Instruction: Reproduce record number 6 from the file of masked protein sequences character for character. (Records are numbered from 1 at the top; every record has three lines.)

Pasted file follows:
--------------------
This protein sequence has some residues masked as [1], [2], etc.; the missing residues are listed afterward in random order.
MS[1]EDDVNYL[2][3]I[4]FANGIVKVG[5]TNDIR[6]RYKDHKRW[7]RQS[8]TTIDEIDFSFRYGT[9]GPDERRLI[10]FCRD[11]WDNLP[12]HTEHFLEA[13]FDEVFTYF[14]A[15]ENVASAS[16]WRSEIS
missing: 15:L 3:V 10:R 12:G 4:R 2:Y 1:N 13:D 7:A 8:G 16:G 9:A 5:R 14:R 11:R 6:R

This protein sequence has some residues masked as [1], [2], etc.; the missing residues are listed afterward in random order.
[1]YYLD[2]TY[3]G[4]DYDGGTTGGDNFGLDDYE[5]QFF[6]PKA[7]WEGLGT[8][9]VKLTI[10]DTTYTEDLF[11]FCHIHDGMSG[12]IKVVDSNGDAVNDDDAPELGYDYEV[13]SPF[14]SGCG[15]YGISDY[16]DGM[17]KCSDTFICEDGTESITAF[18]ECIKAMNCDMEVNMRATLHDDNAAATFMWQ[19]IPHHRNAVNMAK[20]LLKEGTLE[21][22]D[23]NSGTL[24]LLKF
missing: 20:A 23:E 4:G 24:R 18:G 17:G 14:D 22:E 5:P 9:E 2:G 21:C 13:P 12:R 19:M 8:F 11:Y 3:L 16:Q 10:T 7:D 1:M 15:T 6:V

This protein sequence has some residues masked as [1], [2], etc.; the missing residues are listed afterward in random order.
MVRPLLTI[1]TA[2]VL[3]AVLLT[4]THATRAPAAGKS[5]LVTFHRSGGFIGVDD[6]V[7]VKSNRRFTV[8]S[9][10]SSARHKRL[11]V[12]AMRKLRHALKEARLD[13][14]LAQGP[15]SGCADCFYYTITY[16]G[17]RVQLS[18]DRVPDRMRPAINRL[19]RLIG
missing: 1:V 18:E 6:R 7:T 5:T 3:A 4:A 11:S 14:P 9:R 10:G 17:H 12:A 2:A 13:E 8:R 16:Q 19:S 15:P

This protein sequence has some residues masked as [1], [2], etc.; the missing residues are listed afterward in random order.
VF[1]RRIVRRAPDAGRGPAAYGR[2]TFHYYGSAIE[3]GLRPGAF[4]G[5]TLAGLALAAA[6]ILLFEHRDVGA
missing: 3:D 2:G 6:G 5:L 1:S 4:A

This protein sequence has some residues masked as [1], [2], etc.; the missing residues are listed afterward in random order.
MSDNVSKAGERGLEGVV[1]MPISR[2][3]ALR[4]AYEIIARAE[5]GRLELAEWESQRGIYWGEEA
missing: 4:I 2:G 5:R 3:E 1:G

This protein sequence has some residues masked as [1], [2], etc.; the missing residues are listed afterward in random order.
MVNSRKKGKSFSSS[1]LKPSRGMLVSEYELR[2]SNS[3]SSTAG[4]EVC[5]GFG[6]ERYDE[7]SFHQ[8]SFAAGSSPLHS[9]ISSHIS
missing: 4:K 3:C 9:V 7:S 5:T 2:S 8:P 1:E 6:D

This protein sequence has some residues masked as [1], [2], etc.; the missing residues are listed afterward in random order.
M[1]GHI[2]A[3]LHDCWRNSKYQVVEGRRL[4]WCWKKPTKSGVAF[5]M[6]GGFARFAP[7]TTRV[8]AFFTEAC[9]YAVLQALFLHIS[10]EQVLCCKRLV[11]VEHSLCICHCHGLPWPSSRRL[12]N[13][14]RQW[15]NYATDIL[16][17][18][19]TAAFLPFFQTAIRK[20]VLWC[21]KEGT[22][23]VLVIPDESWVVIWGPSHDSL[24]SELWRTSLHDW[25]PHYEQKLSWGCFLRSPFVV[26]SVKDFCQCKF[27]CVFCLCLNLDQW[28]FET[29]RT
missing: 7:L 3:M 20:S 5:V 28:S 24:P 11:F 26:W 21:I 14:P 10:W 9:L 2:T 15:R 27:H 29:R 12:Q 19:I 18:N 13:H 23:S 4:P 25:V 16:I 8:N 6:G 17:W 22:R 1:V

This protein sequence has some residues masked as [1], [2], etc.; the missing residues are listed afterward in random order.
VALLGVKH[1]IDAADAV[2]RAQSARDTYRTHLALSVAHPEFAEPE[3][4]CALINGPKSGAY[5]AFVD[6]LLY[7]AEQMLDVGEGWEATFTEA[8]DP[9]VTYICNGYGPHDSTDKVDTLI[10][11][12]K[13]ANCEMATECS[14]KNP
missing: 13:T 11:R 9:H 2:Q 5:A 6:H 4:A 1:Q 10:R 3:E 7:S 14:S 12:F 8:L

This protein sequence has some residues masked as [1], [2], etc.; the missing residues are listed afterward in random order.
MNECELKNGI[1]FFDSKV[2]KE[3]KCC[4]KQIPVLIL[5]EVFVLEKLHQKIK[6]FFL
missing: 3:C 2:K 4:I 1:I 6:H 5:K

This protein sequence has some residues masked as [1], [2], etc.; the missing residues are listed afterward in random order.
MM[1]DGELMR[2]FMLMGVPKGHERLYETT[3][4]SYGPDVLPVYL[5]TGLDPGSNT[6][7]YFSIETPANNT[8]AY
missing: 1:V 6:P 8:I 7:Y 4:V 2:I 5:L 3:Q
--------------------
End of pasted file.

This protein sequence has some residues masked as [1], [2], etc.; the missing residues are listed afterward in random order.
MVNSRKKGKSFSSS[1]LKPSRGMLVSEYELR[2]SNS[3]SSTAG[4]EVC[5]GFG[6]ERYDE[7]SFHQ[8]SFAAGSSPLHS[9]ISSHIS
missing: 4:K 3:C 9:V 7:S 5:T 2:S 8:P 1:E 6:D